In the same year, he married Mary Parks in California and moved back to Canada. He built a house for his mother in Woodstock, Ontario in 1895. During 1900 and 1901, he moved to Ottawa and opened carbide plants both in Ontario (Merritton and Ottawa) and Quebec (Shawinigan). In 1911, he founded the International Marine Signal Company to manufacture marine buoys and lighthouse beacons.

Woodstock, Ontario City in Ontario, Canada

Woodstock is a city in Southwestern Ontario, Canada. The city has a population of 40,902 according to the 2016 Canadian census. Woodstock is the seat of Oxford County, at the head of the non-navigable Thames River, approximately 128 km from Toronto, and 43 km from London, Ontario. The city is known as the Dairy Capital of Canada and promotes itself as "The Friendly City".

Ottawa Federal capital city in Ontario, Canada

Ottawa is the capital city of Canada. It stands on the south bank of the Ottawa River in the eastern portion of southern Ontario. Ottawa borders Gatineau, Quebec; the two form the core of the Ottawa–Gatineau census metropolitan area (CMA) and the National Capital Region (NCR). As of 2016, Ottawa had a city population of 934,243 and a metropolitan population of 1,323,783 making it the fourth-largest city and the fifth-largest CMA in Canada. In June 2019, the City of Ottawa estimated it had surpassed a population of 1 million.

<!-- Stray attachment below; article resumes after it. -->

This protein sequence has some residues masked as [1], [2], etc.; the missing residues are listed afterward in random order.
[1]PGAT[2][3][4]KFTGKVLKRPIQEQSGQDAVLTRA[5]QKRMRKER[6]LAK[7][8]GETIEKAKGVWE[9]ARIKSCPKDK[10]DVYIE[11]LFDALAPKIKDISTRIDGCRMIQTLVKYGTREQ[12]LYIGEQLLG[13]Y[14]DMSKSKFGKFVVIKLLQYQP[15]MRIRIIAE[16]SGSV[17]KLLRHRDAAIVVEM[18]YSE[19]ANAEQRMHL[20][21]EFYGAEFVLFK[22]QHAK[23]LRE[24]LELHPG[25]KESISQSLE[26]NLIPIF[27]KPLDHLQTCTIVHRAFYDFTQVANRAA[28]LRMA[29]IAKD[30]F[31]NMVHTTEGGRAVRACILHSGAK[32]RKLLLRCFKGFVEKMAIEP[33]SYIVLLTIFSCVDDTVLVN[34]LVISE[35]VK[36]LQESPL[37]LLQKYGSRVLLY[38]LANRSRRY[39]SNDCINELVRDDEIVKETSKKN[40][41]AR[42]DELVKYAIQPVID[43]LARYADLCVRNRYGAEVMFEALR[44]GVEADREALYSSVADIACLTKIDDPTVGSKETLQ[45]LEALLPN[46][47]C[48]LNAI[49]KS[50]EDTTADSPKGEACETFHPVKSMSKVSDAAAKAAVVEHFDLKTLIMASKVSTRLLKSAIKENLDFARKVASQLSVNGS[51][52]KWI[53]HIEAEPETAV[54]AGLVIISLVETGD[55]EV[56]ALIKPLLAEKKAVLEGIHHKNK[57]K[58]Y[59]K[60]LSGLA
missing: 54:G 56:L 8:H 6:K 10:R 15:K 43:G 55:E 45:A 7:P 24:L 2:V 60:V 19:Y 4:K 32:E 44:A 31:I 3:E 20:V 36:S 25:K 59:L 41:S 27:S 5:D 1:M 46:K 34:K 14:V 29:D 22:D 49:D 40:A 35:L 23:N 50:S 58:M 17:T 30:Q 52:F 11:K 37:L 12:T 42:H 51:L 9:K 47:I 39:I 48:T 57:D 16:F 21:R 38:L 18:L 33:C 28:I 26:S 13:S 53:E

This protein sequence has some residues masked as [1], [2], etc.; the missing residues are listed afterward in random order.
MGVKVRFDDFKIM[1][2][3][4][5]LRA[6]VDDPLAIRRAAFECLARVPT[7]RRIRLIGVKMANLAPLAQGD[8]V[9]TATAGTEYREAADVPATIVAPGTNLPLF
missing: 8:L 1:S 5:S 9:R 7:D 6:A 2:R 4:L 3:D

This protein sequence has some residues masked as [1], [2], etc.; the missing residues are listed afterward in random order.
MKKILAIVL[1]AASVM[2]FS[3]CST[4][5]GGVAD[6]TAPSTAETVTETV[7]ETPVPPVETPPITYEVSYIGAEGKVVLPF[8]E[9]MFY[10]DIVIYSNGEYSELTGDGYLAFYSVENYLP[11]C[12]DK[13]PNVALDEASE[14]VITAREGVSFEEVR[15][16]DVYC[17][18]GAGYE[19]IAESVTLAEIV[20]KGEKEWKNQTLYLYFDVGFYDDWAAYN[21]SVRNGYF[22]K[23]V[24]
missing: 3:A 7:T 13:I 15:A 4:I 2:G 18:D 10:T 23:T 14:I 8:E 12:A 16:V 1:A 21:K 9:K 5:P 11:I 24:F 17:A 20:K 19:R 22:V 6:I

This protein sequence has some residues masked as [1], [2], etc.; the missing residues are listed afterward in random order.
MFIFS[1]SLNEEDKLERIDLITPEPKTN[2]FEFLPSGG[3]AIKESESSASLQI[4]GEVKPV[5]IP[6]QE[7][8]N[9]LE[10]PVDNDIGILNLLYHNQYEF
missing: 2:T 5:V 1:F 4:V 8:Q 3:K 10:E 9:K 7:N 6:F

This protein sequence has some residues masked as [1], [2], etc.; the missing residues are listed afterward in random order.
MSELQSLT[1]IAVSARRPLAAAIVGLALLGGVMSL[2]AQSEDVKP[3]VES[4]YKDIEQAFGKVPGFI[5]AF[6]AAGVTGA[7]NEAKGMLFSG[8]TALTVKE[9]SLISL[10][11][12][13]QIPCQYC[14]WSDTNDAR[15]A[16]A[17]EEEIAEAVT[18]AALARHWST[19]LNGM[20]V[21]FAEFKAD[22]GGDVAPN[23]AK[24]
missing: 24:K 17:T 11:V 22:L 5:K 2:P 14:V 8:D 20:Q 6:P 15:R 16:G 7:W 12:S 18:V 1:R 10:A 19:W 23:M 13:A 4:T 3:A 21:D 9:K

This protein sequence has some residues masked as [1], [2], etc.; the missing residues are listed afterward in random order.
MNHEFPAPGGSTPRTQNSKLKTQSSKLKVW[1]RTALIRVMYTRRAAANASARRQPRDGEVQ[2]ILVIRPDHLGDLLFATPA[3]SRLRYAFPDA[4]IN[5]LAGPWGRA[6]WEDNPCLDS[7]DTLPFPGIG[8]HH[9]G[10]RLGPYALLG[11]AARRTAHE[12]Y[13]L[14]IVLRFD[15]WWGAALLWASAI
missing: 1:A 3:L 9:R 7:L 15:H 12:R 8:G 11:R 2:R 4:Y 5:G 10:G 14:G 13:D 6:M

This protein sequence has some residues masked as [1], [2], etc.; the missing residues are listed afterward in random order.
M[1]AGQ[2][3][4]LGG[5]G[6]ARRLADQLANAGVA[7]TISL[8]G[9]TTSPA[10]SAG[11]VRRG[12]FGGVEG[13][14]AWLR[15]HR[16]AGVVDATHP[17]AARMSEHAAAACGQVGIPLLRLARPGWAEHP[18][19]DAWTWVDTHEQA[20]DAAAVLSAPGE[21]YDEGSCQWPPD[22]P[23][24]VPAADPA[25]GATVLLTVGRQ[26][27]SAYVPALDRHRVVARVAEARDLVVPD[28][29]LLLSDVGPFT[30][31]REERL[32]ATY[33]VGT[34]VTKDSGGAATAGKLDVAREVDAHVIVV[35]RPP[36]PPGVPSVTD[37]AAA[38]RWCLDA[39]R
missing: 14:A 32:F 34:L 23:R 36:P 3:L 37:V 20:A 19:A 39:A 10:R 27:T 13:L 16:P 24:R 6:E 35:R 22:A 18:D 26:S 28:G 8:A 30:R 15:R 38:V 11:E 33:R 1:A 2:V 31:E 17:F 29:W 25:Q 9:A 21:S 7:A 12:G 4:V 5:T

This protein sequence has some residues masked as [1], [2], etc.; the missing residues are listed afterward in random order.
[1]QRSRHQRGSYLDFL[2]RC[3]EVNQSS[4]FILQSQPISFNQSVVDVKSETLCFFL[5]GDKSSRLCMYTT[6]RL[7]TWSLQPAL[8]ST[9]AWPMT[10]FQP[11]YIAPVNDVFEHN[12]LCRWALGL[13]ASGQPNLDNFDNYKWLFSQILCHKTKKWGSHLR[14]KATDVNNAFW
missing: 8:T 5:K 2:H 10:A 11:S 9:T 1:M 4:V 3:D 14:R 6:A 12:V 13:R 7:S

Shawinigan City in Quebec, Canada

Shawinigan is a city located on the Saint-Maurice River in the Mauricie area in Quebec, Canada. It had a population of 50,060 as of the Canada 2011 Census.

He was the first person to own an automobile in Ottawa.[ citation needed ]

In 1907 he built a summer house on Meech Lake in what is now Gatineau Park. (The house is now owned by the federal government, and notable for being the site of negotiations on the Meech Lake Accord.) In 1911, he began experimenting with the condensation of phosphoric acid in the manufacture of fertilizers at a mill on Meech Creek within the park. Due to this venture and running out of capital, he lost nearly all of his estate to his creditor, American tobacco king J.B. "Buck" Duke.